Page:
"And did you get what you wanted from this life, even so? I did. And what did you want? To call myself beloved, to feel myself beloved on the earth." – Raymond Carver
Holy Harvest Batman!
One of things I am obsessed with is learning how folks store their recently preserved goods and other pantry staples, especially when they have to get creative and don’t just have a traditional walk-in pantry. (Pinterest rocks my world, in other words…)
In our city house, we had to get pretty clever with our limited space, and here in our farmhouse, while we don’t have a formal pantry, there was so much leftover built-in shelving after doing our kitchen remodel that I’d been experimenting for the past year in how I wanted it to look. And the breakfast nook (not currently used for eating breakfast) has become my pantry paradise – not just for all the goodies I can / dehydrate / etc., but also for all the appliances.
To give you an idea, BELOW is how the pantry wall looked when we moved in. Bad paint effects, giant galloping horse stickers, and ORANGE glass on the faux ‘country oak’ (a theme throughout the house) cabinet doors and yeah, the two doors with cowboy boots on them. It was horrifying. And what’s not pictured? The icky, grease-covered accordion-style vinyl “door” separating it from the kitchen. Ew ew ew! Luckily everything got donated that I deconstructed – nothing to the landfill – as there’s something for everyone I’ve learned in my years.
And after several layers of paint (we used locally made MetroPaint made completely from recycled paint), shelves I made from scrap wood and old Ikea wood brackets from our last house that I also painted and repurposed, we now have this:
I constantly go back and forth as to if I want to eventually build some basic doors for the lower section, but it’s more for aesthetics than functionality. Because the fact is, can you imagine going into a walk-in pantry and having to open and close doors over and over? So while this is exposed, and therefore requires utter neatness, I love how accessible everything is.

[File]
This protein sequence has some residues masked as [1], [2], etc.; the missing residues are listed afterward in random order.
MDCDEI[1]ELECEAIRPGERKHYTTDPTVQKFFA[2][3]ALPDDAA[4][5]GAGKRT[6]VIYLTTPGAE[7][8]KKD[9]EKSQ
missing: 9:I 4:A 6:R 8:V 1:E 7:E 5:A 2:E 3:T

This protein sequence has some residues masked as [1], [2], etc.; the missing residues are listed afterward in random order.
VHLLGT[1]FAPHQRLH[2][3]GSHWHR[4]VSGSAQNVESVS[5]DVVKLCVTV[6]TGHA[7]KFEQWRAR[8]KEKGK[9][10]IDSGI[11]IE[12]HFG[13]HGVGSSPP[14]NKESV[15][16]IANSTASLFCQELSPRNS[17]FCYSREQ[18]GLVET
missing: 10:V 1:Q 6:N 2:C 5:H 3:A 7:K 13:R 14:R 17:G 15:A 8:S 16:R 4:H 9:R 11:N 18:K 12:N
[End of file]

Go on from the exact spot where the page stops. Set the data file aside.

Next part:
Our pantry (which would double as a breakfast nook if we had another table, haha) is on the north side of the house, which means it is totally out of the afternoon sun and stays nice and cool – perfect for both the canning jars and the prosciutto that hangs from the ceiling on the opposite side of the room (in May 2020 it will be at the 15 month mark when we plan to slice it for our 6th anniversary).
Here’s some more detail on how it’s organized:
So with that, here’s the list of fresh things we preserved in one way or another this year. Not nearly enough on the marinara side, but I’m pretty stoked with our first year’s harvest on the new farmstead, as my expectations were definitely low as we acclimated…
SALSAS: peach-serrano, and a smoky one from the Tasty ‘n’ Sons cookbook
SAUCES: Marinara, Blueberry chipotle hot sauce, applesauce, pear-chai butter.
DRIED: sundried tomatoes, apple chips, ranch carrots,
FROZEN: blueberries, strawberries, blackberries, carrots, peas, pesto…this which joins our existing annual share of Iliamna’s wild salmon, our soon-to-be-processed heirloom chickens, and the half-pig we’re picking up tomorrow in Portland (due to everyone in our area wanting to skin rather than scald/scrape their pigs, we ended up ordering one from our favorite butcher in Portland…more costly but until we have the infrastructure to raise our own, this is what we’re doing for now).
Whew ! So that’s where we are folks! I’m out of canning jars so not sure if I want to buy more to deal with these last dozen or so apples I’d forgotten about, or what. Hmm. Considering fruit leather which I’ve not made in several years, mmm…
How’d your harvests turn out this year?
PS – if you’re curious about any brands, fruit/veg varieties planted, techniques, etc., let me know! Happy to share 🙂